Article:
The most important thing here is to make the questions easy to answer. Avoid open-ended questions that require essay-length responses. People will usually skip them, and if that’s not an option, they’ll just leave instead.

In these cases, it’s best to use multiple choice questions because they’re an easy way to get customers to share more about themselves willingly.

Remember to balance the need for first-party data vs. the friction of having more fields to fill out. Finding the right balance that creates enough positive friction to keep your more qualified candidates in the pipeline is ideal. 

4. Customer Feedback and Reviews

We all tend to view customer reviews as more trustworthy than anything a company or salesperson might tell you. Not only is reading reviews a big part of the purchasing process, but they’re also a great source of first-party data.

For all these reasons, companies will go out of their way to ask their customers to give feedback and reviews, and we highly suggest that your agency does, too.

These reviews can also provide a wealth of first-party data, including how the customer used the product or service, what they liked or disliked, etc.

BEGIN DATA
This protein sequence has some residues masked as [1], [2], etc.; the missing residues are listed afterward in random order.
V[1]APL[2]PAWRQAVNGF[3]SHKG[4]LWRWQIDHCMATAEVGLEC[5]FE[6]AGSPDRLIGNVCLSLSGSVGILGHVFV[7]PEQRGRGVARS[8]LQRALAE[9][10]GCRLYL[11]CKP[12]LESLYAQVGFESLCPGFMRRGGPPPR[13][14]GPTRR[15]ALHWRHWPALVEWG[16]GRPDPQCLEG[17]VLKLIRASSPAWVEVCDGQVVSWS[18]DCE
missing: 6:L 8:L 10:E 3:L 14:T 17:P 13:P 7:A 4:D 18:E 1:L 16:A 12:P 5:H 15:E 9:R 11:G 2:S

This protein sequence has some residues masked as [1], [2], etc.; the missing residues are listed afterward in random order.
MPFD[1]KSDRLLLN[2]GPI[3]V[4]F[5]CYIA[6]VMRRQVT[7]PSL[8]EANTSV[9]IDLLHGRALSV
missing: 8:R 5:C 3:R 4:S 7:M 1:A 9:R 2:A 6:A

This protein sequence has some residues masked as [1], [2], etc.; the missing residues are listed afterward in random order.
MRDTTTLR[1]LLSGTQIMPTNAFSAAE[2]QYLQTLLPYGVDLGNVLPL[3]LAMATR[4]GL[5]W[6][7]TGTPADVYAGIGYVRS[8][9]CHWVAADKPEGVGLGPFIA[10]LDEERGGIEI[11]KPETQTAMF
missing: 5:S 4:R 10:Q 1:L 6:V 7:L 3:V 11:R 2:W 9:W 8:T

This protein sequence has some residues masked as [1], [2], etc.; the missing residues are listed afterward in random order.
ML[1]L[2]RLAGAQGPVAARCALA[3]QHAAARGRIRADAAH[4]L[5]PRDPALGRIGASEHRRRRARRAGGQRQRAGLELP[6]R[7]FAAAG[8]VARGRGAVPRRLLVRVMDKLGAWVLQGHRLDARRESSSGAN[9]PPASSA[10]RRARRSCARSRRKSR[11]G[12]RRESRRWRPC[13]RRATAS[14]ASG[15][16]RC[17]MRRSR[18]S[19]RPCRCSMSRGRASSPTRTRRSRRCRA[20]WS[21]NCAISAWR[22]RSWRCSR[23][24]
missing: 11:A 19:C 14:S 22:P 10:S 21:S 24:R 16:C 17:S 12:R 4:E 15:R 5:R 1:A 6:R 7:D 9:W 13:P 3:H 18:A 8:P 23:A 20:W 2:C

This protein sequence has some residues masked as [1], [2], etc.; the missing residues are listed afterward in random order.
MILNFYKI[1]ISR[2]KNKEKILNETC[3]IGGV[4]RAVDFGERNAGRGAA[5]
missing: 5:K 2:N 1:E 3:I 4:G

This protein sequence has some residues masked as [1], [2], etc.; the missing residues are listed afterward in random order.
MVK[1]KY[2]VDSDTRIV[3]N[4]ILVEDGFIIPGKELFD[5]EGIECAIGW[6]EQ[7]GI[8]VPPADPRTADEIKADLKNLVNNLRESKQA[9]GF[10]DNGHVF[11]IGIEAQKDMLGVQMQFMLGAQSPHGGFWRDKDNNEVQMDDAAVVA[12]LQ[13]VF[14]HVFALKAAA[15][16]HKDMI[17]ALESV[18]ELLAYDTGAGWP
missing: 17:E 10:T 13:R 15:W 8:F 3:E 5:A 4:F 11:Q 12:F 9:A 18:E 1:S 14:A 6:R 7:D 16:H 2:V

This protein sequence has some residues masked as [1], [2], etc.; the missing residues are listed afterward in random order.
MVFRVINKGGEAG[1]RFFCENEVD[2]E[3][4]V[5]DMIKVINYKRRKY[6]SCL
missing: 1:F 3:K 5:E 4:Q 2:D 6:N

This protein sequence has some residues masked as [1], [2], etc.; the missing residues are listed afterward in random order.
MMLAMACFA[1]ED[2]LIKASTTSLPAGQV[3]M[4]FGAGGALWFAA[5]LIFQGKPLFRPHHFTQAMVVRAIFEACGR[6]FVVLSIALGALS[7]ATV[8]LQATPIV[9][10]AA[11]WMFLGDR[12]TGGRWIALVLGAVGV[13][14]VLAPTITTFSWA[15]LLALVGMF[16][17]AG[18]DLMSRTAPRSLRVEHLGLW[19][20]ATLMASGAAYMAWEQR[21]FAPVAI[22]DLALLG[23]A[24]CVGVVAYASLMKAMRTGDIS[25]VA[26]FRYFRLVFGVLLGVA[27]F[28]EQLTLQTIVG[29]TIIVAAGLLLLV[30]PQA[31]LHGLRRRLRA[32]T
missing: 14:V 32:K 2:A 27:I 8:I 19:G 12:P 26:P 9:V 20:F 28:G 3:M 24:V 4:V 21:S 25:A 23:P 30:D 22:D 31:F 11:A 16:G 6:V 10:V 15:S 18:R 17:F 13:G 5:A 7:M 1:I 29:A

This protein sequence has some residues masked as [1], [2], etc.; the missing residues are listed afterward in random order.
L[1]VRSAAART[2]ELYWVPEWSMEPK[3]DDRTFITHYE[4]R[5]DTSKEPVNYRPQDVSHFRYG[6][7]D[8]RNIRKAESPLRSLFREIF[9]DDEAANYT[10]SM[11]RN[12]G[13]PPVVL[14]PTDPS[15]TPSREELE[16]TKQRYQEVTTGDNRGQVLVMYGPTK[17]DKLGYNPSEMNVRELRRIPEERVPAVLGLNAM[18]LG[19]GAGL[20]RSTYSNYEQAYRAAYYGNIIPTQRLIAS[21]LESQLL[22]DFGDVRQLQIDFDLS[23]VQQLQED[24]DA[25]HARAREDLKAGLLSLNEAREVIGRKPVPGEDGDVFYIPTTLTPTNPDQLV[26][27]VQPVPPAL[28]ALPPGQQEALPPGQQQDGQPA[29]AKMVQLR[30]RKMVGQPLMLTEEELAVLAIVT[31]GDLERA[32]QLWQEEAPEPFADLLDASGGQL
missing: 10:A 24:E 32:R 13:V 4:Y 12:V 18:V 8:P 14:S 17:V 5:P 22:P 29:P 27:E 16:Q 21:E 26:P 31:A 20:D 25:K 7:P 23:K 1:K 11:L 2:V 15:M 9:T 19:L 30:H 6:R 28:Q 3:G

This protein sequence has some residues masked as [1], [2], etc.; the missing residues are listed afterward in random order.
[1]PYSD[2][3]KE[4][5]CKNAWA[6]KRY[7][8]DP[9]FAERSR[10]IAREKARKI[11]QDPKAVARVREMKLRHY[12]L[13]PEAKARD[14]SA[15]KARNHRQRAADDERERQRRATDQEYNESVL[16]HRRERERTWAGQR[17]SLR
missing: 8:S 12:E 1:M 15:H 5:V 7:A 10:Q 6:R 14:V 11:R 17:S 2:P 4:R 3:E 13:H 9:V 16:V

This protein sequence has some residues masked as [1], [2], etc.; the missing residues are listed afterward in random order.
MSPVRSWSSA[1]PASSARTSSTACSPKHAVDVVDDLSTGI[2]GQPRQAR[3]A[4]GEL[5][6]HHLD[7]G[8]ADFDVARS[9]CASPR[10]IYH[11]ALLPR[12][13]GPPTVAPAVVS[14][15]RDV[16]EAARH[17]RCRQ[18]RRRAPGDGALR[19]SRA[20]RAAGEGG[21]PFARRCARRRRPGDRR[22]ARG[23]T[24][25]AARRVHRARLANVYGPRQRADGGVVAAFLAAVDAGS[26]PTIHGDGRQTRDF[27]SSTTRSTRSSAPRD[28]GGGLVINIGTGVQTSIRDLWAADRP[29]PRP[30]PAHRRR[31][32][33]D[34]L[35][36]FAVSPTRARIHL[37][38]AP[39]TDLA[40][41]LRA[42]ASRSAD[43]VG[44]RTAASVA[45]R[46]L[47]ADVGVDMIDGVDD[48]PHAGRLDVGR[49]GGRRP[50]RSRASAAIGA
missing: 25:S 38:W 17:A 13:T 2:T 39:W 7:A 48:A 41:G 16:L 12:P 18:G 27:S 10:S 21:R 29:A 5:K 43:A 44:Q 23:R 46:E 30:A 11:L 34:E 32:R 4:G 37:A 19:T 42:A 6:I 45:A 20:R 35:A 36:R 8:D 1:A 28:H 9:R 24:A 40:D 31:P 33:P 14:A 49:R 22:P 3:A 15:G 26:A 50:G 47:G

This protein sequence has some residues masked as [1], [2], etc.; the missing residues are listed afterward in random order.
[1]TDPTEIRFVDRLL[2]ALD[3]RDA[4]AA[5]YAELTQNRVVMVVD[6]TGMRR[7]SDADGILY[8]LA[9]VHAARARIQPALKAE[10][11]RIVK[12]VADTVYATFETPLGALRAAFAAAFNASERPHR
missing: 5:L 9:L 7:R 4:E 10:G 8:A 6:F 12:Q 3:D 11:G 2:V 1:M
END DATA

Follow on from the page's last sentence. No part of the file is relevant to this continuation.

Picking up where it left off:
Make It Personal With First-party Data

As your clients gather the first-party data, it’s a great opportunity to get to know their customers on a much deeper level than if you simply bought the data off of some third party. This makes it extremely easy to segment the audience into many different groups, getting as general or as personal as you want, and then creating specific ads targeting them.

For example, you may notice some customers that visit your clients’ sites are only interested in specific types of products. Analyzing the first-party you gained from tracking their activity on your client’s website will give you a better understanding of what drives their behavior so you can create product-focused ads or emails that speak directly to their wants and needs.

How To Utilize First-Party Data to Measure Campaign Success 

All the data in the world won’t do you any good if you don’t know what you’re collecting or why it’s relevant. That’s why your client’s goals should drive any data collection strategy.

You should think of first-party data as the foundation of your marketing strategy, and it should be the driver behind the goals and objectives of your clients.

Let’s say your client wants to grow their brand awareness. Before you start collecting any data, you’ll have to define the relevant metrics you will monitor, such as leads, browsing activity, downloads, product usage, mentions, total followers, and social media shares.

Next, you’ll want to look at your clients’ competitors to identify benchmarks so you can identify successes and areas to improve.